Human rights lobby group Liberty generally gets its voice heard in influential places. Its latest report Policing by Machine, which urges an end to so-called 'predictive policing', was barely off the press before it was endorsed by the Guardian newspaper. 'Machines can make human misjudgments very much worse,' intoned the voice of liberal Britain. 'And should never be trusted with criminal justice.'
'Never' is a strong word. Pace the Guardian, before we reach for it, we should look at what Liberty's report actually discovered and whether the implications are sufficient to justify extreme measures.
The picture is not quite as alarming as it first appears.
From Liberty's headline finding that 'at least 14 police forces in the UK are currently using predictive policing programs, have previously used them or are engaged in relevant research or trials' we might assume that Robocops are deployed as a matter of routine. 'Police forces across the UK are using predictive policing programs to predict where and when crime will happen - and even who will commit it,' the opening words state.
Not quite. Only three of the projects identified by Liberty involve predicting individual offenders' behaviour and at least two, at Durham and West Midlands, are purely at the experimental stage. (A third force, Avon and Somerset, gets a deserved ticking off for being cagey about what it is up to.) The rest of the projects involve mapping crimes, with levels of sophistication from straightforward deployments of commercial programs such as MapInfo (West Midlands) to a pilot project at West Yorkshire to identify 'areas of vulnerability'.
Few would object to police forces making maps of where their services are required. The controversy is the use of that data to predict future deployments.
Liberty is right to point out the dangers of relying purely on historical data when training algorithms to make decisions. The nightmare scenario is an algorithm deciding that history shows criminals are likely to have certain names, certain physionomological attributes and live in certain postcodes. Police resources are prioritised accordingly; heightened policing leads to more arrests of the usual suspects, reinforcing the algorithm's assessments of what sort of people should be hauled in.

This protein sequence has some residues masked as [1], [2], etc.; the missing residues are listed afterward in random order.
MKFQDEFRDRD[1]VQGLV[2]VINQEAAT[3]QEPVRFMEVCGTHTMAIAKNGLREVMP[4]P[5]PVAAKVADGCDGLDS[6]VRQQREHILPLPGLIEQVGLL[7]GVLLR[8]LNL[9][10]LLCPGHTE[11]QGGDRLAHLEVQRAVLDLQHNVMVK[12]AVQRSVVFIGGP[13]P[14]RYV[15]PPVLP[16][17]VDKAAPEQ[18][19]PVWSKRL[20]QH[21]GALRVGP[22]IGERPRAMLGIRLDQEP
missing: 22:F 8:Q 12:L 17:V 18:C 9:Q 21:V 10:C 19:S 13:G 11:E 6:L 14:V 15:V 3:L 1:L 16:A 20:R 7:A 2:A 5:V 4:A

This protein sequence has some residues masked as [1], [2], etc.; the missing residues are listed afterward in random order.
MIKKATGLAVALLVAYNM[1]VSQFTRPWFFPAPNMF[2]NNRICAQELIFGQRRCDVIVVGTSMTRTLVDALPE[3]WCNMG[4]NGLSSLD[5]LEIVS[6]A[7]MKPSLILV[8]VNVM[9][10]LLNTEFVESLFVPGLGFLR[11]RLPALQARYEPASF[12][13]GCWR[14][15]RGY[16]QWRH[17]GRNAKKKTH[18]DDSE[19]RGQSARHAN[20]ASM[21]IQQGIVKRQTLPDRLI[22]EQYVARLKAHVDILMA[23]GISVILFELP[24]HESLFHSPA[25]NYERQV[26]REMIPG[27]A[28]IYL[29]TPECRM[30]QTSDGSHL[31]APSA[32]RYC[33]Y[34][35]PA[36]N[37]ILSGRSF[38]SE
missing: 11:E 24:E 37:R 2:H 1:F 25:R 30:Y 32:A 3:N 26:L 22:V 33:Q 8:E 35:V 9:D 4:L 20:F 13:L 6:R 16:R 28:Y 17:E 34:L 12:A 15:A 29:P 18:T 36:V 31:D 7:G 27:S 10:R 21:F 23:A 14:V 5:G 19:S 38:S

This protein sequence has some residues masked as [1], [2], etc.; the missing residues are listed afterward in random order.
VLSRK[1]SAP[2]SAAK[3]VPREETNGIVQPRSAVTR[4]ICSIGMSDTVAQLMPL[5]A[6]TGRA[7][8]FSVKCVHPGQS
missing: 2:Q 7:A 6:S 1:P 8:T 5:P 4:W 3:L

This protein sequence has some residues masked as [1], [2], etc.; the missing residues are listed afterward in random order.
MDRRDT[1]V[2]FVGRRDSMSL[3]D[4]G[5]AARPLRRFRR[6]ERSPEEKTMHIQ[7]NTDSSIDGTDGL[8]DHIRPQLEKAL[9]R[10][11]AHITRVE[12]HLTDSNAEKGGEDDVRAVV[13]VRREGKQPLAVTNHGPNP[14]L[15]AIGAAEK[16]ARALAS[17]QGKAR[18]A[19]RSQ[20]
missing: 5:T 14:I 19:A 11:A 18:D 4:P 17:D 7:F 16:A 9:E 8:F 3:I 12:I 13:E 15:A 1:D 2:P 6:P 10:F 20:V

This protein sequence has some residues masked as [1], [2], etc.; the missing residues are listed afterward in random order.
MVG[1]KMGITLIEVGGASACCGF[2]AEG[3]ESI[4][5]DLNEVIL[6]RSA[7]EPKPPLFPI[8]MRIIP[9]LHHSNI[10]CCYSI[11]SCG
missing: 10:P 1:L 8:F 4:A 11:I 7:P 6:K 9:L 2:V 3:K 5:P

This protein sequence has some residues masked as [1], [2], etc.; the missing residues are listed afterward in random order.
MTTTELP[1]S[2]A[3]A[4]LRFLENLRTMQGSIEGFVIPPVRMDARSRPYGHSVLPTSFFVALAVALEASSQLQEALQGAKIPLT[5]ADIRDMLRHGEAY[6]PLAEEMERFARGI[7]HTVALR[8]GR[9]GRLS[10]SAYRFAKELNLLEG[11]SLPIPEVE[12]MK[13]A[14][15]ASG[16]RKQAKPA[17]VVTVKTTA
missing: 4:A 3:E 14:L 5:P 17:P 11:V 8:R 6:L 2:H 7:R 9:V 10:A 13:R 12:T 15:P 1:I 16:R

Before we know it, this learning loop has refined Robocop's view of the world to that of the dim racist PC in the classic Rowan Atkinson sketch, nicking individuals for being in possession of curly black hair and thick lips. Except that algorithmic racism will never be that overt: impenetrable black boxes will be impossible to hold to account. Yet, susceptible as we are to 'automation bias' we will blindly accept their conclusions.
But let's hang on for a moment. Certainly, there is evidence from the US showing AI systems emulating human bias. But does this justify the assertion that machine learning should never be trusted? Remember one of the reasons we are trialling - repeat, trialling - this technology is because we know that humans' decisions may be flawed. AI, suitably designed and trained on suitable data, at least offers the possibility of overcoming present prejudices. This is one of the aims of Durham Constabulary's much-maligned experiment with its HART programme for selecting offenders eligible for alternatives to prosecution. It will be fascinating to see the results, which the police force has undertaken to publish openly in peer-reviewed journals.
We should be encouraging such experiments, not calling for their ban.
The 'never' brigade makes two questionable assumptions. One is that data sets chosen to train predictive policing algorithms must inevitably be restricted to flawed historical records. The whole point of 'big data' is to get beyond this, to take in a wider range of sources, which can be weighted accordingly. Obviously the methodology must be transparent, another good point made by Liberty.
The second assumption is that 'automation bias' will always win out. Liberty claims that, even when allowed to override the computers, policy officers will tend to play safe by following the machine's recommendations. But this is not inevitable: if evaluations of predictive policing point to systemic bias, the justice system could put in place meta rules about when it is appropriate to agree with the machine.
There is an analogy, admittedly an imperfect one, in motor insurance. We have ample big data showing that women are safer drivers than men, but society has ruled that it is unfair to price individual premiums accordingly. Why not apply similar constraints to the application of big data in the justice system? Indeed Liberty suggests that we could focus on the development of programs and algorithms that actively reduce biased approaches to policing.
A final caution. Liberty's report is the latest of several in recent months to ring alarm bells about AI in criminal justice. (It's nearly two years since I first attempted to raise questions about 'Schrödinger’s justice' in the Gazette.) A bandwagon is rolling here, one I have seen previously in controversies over new technologies, where opposition becomes the bien-pensante's default position. Our fondness for precautionary principles is already doing immense economic and environmental harm. It would be a shocking waste of the UK's comparative advantage in AI technology if 'algorithm' became a boo-word like 'nuclear', 'genetic' or 'fracking'.
Let's be wary of bandwagons, even those rolled by Liberty and its house journal.
The Law Society’s policy commission on algorithms in the justice system will hold a final public evidence session on Thursday.